Hot process soap burning skin on face

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dbailey14

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I made my first batch of hot process soap on Saturday using just coconut oil, water, and lye to keep it simple. I used a tried and true recipe by an experienced soapmaker and ran it through a calculator so I know my proportions were correct. I had no problems blending to trace, I cooked it in the crock pot for an hour, it seemed to have the right texture. I tried the zap test and it did not "zap" but did make my tongue tingle some about 15 seconds later. It tasted like soap for the most part. I figured that was normal and put it in the molds. It hardened up fine and looks uniform in texture.

Last night I tried using it to wash my face and body and it burned on my face, but didn't harm my body at all. Luckily it didn't leave any severe physical burns but my face felt like it was sunburned for the rest of the evening. I am used to using other people's handmade soaps on my face with no problems. I guess I am here to try to figure out what went wrong. If I leave it to cure longer will it mellow out? Did I maybe not cook it long enough for all the lye to saponify? Please help, thank you!
 

shunt2011

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Hello and welcome! What kind of superfat/lye discount did you enter into it? Also, I wouldn't use freshly made soap on my face ever. I would give it a cure of 4-6 weeks then try it out. 100% CO soap can be extremely drying without a high SF.
 

dixiedragon

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Your soap is WAY too new to use, especially on your face! In the future, wash with your hands first, rather than jumping in to your face and body. The tingling 15 seconds later is a bit weird, though.
 

DeeAnna

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What the others are saying. Also it's possible your face may be sensitive to the soap depending on the fats used. For the best advice, please give the recipe.
 

dbailey14

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I used 16.5 oz coconut oil, 2.72 oz of lye, 6.27 oz of water. If these proportions seem reasonable then perhaps I do just need to let it cure. I guess I just got a little too excited to use it, haha.
 

Susie

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^^^What they said!!!

Coconut oil soap is very drying to some people's skin. There are much more skin friendly oils out there to make soap with. 100% coconut oil soap is what people use to clean laundry and dishes. NOT skin.

Try something more like this:

Lard or tallow or palm 65%
Olive Oil 15%
Coconut Oil 15%
Castor Oil 5%

Superfat 5-8%

You will still need to cure this 4-6 weeks before using. If you live in a humid area, I would actually suggest 6-8 weeks as a minimum.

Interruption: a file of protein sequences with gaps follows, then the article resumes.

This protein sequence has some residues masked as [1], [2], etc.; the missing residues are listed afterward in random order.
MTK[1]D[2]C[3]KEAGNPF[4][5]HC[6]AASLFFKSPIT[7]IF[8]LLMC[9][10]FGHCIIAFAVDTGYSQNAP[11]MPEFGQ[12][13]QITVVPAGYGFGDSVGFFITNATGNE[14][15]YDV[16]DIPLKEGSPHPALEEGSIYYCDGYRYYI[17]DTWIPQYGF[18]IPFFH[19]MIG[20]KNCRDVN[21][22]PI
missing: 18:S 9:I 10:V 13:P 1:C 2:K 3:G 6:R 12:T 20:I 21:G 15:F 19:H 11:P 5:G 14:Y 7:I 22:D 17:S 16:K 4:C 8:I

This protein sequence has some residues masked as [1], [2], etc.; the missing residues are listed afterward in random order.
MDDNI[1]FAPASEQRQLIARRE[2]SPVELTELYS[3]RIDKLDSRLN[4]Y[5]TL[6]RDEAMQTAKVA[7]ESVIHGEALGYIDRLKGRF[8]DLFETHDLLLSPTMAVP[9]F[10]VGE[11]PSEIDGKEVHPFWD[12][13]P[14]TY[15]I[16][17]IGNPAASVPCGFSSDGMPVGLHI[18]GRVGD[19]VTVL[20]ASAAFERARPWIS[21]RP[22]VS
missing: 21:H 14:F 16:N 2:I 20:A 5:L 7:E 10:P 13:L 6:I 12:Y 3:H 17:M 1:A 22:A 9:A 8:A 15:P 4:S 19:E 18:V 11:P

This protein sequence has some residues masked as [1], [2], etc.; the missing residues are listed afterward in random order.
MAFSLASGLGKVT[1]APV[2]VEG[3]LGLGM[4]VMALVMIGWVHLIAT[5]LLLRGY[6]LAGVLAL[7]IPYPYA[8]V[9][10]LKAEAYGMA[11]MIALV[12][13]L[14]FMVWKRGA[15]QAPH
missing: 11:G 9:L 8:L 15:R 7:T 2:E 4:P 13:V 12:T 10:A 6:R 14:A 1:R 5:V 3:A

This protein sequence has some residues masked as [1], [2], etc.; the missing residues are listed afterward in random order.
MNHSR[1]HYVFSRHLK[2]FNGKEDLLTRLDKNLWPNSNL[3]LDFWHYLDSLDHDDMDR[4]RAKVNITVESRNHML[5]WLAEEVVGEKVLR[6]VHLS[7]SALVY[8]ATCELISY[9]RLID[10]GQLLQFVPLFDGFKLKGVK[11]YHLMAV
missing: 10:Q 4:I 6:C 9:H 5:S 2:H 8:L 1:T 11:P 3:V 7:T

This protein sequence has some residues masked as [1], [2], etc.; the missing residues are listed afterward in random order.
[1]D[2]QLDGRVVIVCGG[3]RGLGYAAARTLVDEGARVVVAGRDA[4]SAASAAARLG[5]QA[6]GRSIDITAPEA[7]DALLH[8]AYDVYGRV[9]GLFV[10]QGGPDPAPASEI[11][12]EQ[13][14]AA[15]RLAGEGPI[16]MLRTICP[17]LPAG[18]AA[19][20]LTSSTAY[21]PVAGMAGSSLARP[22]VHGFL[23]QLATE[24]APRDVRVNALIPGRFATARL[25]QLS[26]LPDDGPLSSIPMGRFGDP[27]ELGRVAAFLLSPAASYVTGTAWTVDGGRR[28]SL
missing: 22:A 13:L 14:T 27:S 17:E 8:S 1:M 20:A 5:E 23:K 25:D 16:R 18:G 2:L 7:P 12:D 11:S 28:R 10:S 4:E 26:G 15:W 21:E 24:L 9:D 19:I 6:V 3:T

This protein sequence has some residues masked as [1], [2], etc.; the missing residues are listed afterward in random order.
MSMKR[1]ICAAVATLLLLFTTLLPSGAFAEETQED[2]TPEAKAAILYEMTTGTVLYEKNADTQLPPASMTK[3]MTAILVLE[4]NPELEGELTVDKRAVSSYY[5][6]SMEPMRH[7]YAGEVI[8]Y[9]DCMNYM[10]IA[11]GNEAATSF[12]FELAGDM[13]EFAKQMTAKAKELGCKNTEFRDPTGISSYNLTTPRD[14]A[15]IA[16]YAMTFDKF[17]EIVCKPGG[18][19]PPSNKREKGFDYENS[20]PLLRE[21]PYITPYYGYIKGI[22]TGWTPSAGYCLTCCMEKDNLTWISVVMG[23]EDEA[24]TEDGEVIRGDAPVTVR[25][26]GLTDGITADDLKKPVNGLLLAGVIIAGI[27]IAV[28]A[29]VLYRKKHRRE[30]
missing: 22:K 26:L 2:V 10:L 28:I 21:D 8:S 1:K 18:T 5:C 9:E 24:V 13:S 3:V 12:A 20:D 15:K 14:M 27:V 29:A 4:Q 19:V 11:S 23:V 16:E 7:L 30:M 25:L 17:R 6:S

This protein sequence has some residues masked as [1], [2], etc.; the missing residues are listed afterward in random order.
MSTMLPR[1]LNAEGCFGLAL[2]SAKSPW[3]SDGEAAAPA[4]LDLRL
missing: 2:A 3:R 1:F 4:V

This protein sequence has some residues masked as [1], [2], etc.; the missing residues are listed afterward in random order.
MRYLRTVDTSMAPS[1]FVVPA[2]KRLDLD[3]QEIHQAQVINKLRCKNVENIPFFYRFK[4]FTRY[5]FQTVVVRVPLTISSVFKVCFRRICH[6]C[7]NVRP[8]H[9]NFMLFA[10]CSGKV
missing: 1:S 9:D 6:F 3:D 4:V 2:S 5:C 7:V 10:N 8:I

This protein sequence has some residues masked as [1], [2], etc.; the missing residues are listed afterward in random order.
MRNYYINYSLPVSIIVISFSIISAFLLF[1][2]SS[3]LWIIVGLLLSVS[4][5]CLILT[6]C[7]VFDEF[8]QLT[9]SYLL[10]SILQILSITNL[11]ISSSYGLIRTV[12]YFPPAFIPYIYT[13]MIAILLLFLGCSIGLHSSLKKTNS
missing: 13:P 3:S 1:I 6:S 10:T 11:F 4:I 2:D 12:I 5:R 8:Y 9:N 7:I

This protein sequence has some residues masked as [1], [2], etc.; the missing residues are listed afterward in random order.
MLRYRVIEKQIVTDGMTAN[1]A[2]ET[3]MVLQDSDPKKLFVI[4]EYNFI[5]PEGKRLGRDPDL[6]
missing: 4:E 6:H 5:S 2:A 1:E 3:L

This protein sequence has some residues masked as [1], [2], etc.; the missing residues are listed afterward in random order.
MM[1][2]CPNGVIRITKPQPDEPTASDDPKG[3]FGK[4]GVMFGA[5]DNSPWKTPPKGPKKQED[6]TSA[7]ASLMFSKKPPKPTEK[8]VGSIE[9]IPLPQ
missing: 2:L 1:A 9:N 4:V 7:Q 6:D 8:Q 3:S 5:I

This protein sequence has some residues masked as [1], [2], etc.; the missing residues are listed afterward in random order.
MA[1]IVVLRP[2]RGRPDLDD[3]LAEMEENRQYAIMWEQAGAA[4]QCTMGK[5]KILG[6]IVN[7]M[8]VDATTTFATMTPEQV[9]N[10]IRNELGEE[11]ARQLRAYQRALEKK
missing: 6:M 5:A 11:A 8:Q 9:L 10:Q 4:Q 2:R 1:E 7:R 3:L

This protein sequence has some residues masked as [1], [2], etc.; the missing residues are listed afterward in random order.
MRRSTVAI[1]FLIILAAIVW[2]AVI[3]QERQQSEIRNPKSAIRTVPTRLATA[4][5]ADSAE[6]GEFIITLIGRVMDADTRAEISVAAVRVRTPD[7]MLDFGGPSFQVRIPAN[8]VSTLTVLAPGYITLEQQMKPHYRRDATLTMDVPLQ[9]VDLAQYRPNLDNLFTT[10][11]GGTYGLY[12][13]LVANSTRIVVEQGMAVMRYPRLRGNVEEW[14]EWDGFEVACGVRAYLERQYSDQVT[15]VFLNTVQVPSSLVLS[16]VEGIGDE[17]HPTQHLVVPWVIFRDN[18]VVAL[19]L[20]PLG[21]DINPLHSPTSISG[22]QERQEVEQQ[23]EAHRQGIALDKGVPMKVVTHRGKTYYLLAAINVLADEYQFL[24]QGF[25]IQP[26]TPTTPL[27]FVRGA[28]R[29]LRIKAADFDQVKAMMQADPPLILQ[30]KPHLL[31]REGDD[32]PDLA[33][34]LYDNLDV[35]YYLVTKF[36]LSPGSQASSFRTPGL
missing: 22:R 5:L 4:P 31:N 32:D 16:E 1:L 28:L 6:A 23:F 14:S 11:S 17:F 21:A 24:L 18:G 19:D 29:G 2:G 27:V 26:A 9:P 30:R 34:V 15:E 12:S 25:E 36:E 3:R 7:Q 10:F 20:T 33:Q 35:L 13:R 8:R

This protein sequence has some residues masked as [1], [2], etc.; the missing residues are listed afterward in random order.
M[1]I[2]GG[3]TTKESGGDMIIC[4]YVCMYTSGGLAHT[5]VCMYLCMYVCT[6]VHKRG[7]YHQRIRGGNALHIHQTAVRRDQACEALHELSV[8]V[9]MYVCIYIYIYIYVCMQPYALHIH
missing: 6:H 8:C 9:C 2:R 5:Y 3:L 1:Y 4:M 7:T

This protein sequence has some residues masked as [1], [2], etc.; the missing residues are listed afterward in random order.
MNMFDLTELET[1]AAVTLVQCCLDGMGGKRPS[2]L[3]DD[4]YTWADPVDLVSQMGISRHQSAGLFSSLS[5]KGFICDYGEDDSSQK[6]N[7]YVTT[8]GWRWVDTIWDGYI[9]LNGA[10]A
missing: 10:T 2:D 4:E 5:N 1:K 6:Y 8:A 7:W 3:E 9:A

kchaystack

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I used 16.5 oz coconut oil, 2.72 oz of lye, 6.27 oz of water. If these proportions seem reasonable then perhaps I do just need to let it cure. I guess I just got a little too excited to use it, haha.
Well that is only a 10% superfat/ lye distcount.

For a coconut oil only soap, most of us go from 15 to 20 percent.

Soap made from just coconut is VERY good at removing the oils from your skin - so it can leave you feeling very dry. But that is very dependent on your individual skin type.

But the other reason is it is a new soap. You need to let it cure for 4 -6 weeks minimum - and some might say 3 - 6 months. But the longer the better for sure.
 

dixiedragon

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The soaper you get this recipe from - have you ever tried this soap? This 100% coconut oil is very harsh and drying. Let this soap cure for 6 weeks, then try again. I think you will still find it to be very harsh and drying - if so, use it for handsoap in the kitchen.

Here's a recipe that I use a lot. I think you will find it much gentler.

50% lard (or palm or tallow, but IMO lard is best)
20% coconut
25% olive (I like to use the cheap Grade A from Costco. Virgin OO is not really beneficial in soap)
5% castor (find it in the laxative section)
 

DeeAnna

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Yep, I think it's a combination of a recipe that's far too cleansing for general use on any skin, a soap that is not cured, and perhaps some facial sensitivity to soap high in lauric acid (one of the main fatty acids in coconut oil).
 

dbailey14

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Thank you all for your suggestions. I just used only coconut oil for simplicity since it was my first attempt. After it cures I'll use it for my laundry since I do normally make my own with grated soap. I'll try a different recipe for a general body/face soap.